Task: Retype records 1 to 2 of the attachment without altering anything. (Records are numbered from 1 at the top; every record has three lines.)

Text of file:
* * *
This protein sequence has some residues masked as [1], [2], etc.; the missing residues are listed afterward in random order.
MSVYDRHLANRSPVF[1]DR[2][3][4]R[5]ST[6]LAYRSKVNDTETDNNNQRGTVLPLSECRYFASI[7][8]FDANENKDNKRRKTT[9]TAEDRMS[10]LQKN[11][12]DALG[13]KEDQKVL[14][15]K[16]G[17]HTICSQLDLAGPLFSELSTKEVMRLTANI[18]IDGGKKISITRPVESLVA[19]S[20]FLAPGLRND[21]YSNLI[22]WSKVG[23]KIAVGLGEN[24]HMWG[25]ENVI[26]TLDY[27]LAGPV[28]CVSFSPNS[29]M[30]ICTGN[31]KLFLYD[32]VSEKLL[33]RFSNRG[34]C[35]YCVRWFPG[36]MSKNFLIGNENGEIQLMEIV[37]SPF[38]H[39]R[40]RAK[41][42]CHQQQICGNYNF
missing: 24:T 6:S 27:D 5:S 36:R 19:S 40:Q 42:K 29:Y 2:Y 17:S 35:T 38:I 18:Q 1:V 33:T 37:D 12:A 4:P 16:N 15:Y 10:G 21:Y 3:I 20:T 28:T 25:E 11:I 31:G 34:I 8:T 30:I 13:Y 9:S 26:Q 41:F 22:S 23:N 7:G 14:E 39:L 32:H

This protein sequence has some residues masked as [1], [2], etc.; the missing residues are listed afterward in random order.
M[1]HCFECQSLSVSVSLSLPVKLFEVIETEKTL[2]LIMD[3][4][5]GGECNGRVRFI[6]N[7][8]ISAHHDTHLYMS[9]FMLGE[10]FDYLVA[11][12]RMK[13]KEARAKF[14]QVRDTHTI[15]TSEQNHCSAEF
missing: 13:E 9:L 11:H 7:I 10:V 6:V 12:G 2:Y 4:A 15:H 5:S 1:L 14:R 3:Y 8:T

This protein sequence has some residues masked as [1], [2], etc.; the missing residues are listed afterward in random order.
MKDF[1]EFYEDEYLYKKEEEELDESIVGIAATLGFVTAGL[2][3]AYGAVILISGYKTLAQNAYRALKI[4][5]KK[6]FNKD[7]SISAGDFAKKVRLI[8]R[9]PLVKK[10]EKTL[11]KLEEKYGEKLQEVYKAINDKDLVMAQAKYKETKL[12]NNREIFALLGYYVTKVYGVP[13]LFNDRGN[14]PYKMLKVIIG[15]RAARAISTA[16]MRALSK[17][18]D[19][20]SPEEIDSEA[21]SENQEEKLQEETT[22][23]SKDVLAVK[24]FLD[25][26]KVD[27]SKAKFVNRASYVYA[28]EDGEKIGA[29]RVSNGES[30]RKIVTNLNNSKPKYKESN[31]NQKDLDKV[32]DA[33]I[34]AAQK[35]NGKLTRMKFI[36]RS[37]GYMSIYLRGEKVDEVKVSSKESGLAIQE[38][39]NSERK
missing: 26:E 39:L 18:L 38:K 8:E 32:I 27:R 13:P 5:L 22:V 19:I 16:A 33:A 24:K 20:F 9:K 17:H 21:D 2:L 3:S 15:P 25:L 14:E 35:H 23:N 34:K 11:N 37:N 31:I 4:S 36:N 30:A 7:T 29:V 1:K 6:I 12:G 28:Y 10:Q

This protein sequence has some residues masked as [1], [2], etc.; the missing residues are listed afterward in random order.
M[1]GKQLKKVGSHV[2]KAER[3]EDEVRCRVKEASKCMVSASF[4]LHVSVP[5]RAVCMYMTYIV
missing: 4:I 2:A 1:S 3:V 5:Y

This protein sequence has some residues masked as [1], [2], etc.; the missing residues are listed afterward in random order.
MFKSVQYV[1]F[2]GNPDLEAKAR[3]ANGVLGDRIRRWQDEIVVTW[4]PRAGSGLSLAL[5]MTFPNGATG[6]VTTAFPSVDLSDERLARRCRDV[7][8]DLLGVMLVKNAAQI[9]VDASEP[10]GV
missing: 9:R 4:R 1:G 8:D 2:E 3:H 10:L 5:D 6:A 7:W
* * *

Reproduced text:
This protein sequence has some residues masked as [1], [2], etc.; the missing residues are listed afterward in random order.
MSVYDRHLANRSPVF[1]DR[2][3][4]R[5]ST[6]LAYRSKVNDTETDNNNQRGTVLPLSECRYFASI[7][8]FDANENKDNKRRKTT[9]TAEDRMS[10]LQKN[11][12]DALG[13]KEDQKVL[14][15]K[16]G[17]HTICSQLDLAGPLFSELSTKEVMRLTANI[18]IDGGKKISITRPVESLVA[19]S[20]FLAPGLRND[21]YSNLI[22]WSKVG[23]KIAVGLGEN[24]HMWG[25]ENVI[26]TLDY[27]LAGPV[28]CVSFSPNS[29]M[30]ICTGN[31]KLFLYD[32]VSEKLL[33]RFSNRG[34]C[35]YCVRWFPG[36]MSKNFLIGNENGEIQLMEIV[37]SPF[38]H[39]R[40]RAK[41][42]CHQQQICGNYNF
missing: 24:T 6:S 27:D 5:S 36:R 19:S 40:Q 42:K 29:Y 2:Y 17:S 35:T 38:I 18:Q 1:V 33:T 37:D 12:A 4:P 16:N 15:Y 10:G 21:Y 3:I 20:T 28:T 25:E 11:I 31:G 34:I 8:T 30:I 13:Y 9:S 26:Q 41:F 22:S 23:N 7:G 14:E 39:L 32:H

This protein sequence has some residues masked as [1], [2], etc.; the missing residues are listed afterward in random order.
M[1]HCFECQSLSVSVSLSLPVKLFEVIETEKTL[2]LIMD[3][4][5]GGECNGRVRFI[6]N[7][8]ISAHHDTHLYMS[9]FMLGE[10]FDYLVA[11][12]RMK[13]KEARAKF[14]QVRDTHTI[15]TSEQNHCSAEF
missing: 13:E 9:L 11:H 7:I 10:V 6:V 12:G 2:Y 4:A 15:H 5:S 1:L 14:R 3:Y 8:T